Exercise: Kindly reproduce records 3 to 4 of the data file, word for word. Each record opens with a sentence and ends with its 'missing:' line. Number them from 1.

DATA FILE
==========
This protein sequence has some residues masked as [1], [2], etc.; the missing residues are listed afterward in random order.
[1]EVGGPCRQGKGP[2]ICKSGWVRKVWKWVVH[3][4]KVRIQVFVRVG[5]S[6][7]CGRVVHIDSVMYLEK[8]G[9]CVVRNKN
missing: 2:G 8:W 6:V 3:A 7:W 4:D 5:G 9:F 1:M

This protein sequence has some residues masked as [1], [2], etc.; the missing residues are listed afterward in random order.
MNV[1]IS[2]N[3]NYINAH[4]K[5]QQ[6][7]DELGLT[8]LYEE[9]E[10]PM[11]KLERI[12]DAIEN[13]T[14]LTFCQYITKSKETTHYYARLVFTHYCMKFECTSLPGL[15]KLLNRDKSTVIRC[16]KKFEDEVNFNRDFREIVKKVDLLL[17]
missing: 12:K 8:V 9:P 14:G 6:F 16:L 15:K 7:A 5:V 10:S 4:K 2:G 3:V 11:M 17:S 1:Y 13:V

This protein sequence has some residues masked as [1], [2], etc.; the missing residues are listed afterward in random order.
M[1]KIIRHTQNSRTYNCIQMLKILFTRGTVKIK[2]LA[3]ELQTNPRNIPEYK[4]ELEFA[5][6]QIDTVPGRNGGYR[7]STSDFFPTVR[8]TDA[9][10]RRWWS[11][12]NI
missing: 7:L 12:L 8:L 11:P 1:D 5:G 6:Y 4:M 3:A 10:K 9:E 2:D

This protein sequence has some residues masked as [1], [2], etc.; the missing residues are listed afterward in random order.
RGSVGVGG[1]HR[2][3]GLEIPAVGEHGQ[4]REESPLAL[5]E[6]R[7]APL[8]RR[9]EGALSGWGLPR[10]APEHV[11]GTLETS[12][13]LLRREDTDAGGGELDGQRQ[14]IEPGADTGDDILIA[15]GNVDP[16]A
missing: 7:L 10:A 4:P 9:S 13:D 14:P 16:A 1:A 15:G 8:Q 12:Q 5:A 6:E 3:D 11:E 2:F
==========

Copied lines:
This protein sequence has some residues masked as [1], [2], etc.; the missing residues are listed afterward in random order.
M[1]KIIRHTQNSRTYNCIQMLKILFTRGTVKIK[2]LA[3]ELQTNPRNIPEYK[4]ELEFA[5][6]QIDTVPGRNGGYR[7]STSDFFPTVR[8]TDA[9][10]RRWWS[11][12]NI
missing: 7:L 12:L 8:L 11:P 1:D 5:G 6:Y 4:M 3:A 10:K 9:E 2:D

This protein sequence has some residues masked as [1], [2], etc.; the missing residues are listed afterward in random order.
RGSVGVGG[1]HR[2][3]GLEIPAVGEHGQ[4]REESPLAL[5]E[6]R[7]APL[8]RR[9]EGALSGWGLPR[10]APEHV[11]GTLETS[12][13]LLRREDTDAGGGELDGQRQ[14]IEPGADTGDDILIA[15]GNVDP[16]A
missing: 7:L 10:A 4:P 9:S 13:D 14:P 16:A 1:A 15:G 8:Q 12:Q 5:A 6:E 3:D 11:E 2:F